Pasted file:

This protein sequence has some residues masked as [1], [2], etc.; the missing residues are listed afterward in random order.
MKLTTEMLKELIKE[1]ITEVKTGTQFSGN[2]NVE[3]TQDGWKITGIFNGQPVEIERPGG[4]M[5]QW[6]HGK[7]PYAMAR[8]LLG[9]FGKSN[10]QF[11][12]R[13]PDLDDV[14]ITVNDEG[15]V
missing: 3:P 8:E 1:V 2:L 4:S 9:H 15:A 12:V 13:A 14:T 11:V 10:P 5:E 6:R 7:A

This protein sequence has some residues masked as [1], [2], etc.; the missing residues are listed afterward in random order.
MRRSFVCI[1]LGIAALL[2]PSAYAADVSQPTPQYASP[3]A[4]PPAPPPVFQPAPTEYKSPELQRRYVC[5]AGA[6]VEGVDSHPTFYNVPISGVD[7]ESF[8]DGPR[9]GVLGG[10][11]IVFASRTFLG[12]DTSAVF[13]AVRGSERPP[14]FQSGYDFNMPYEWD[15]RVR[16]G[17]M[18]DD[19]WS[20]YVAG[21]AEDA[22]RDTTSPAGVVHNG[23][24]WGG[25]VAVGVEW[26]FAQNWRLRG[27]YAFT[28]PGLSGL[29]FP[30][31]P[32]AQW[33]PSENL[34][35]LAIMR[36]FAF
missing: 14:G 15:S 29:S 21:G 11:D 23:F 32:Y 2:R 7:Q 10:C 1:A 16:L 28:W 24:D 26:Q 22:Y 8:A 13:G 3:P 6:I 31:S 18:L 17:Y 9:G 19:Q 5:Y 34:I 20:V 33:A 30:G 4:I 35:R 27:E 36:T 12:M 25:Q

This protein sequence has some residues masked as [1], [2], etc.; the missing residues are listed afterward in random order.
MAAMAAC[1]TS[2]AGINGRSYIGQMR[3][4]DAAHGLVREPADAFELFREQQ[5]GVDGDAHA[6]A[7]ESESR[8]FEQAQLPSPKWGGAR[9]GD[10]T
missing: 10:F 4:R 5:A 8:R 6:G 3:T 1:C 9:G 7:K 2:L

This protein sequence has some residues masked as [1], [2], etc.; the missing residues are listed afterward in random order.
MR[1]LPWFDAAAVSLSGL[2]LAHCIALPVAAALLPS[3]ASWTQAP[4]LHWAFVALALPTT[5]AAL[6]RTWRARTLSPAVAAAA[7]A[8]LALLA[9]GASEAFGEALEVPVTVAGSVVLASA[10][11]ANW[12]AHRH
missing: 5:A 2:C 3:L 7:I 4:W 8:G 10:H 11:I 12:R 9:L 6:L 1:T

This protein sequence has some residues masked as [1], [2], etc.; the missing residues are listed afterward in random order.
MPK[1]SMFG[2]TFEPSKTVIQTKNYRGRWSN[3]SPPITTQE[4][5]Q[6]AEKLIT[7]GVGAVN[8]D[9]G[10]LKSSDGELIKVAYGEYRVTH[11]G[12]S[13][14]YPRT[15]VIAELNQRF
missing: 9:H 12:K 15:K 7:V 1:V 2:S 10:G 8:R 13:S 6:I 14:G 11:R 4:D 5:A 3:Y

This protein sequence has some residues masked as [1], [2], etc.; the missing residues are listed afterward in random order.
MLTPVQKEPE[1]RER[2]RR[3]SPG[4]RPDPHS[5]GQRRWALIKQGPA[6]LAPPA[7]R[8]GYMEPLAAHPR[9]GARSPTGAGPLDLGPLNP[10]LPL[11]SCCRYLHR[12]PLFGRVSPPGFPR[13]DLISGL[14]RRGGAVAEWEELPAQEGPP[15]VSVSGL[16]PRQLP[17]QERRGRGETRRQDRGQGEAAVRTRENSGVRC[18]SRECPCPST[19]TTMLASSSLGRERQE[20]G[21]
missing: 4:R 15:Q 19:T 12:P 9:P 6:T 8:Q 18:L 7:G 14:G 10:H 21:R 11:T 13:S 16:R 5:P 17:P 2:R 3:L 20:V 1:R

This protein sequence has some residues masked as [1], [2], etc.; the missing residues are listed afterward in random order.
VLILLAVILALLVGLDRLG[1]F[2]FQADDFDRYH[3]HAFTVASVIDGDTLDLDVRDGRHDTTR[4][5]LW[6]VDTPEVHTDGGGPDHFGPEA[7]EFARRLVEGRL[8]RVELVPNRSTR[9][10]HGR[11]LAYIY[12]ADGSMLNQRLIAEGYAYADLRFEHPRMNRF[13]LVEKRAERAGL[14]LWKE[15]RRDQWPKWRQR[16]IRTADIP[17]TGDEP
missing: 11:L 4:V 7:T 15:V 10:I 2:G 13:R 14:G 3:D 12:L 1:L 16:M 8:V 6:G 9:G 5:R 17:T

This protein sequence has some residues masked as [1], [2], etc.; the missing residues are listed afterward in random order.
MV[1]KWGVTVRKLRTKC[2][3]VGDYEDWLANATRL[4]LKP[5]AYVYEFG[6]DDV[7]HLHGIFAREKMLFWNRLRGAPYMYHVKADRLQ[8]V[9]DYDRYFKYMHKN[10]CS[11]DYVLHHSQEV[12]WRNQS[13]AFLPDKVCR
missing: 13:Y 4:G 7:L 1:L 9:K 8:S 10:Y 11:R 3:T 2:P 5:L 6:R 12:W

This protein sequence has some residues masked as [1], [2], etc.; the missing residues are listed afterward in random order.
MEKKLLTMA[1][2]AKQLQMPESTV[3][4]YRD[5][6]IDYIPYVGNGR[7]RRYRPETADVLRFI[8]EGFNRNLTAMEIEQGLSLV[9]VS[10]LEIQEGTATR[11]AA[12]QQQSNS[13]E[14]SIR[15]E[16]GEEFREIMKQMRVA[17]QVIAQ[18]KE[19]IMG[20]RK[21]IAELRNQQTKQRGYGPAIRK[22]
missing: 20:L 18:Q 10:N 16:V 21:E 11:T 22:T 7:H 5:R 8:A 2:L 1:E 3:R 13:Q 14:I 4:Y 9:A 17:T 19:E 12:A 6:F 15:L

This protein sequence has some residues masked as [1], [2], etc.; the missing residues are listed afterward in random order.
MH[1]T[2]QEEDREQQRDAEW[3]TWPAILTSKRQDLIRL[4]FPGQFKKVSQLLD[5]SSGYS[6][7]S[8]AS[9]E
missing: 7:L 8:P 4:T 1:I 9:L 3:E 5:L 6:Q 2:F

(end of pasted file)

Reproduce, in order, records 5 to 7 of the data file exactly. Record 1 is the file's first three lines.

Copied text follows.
This protein sequence has some residues masked as [1], [2], etc.; the missing residues are listed afterward in random order.
MPK[1]SMFG[2]TFEPSKTVIQTKNYRGRWSN[3]SPPITTQE[4][5]Q[6]AEKLIT[7]GVGAVN[8]D[9]G[10]LKSSDGELIKVAYGEYRVTH[11]G[12]S[13][14]YPRT[15]VIAELNQRF
missing: 9:H 12:K 15:K 7:V 1:V 2:S 10:G 8:R 13:S 6:I 14:G 11:R 4:D 5:A 3:Y

This protein sequence has some residues masked as [1], [2], etc.; the missing residues are listed afterward in random order.
MLTPVQKEPE[1]RER[2]RR[3]SPG[4]RPDPHS[5]GQRRWALIKQGPA[6]LAPPA[7]R[8]GYMEPLAAHPR[9]GARSPTGAGPLDLGPLNP[10]LPL[11]SCCRYLHR[12]PLFGRVSPPGFPR[13]DLISGL[14]RRGGAVAEWEELPAQEGPP[15]VSVSGL[16]PRQLP[17]QERRGRGETRRQDRGQGEAAVRTRENSGVRC[18]SRECPCPST[19]TTMLASSSLGRERQE[20]G[21]
missing: 4:R 15:Q 19:T 12:P 9:P 6:T 8:Q 18:L 7:G 14:G 10:H 21:R 11:T 13:S 16:R 5:P 17:P 2:R 3:L 20:V 1:R

This protein sequence has some residues masked as [1], [2], etc.; the missing residues are listed afterward in random order.
VLILLAVILALLVGLDRLG[1]F[2]FQADDFDRYH[3]HAFTVASVIDGDTLDLDVRDGRHDTTR[4][5]LW[6]VDTPEVHTDGGGPDHFGPEA[7]EFARRLVEGRL[8]RVELVPNRSTR[9][10]HGR[11]LAYIY[12]ADGSMLNQRLIAEGYAYADLRFEHPRMNRF[13]LVEKRAERAGL[14]LWKE[15]RRDQWPKWRQR[16]IRTADIP[17]TGDEP
missing: 11:L 4:V 7:T 15:V 10:I 2:G 13:R 14:G 3:D 12:L 1:L 16:M 8:V 6:G 9:G 5:R 17:T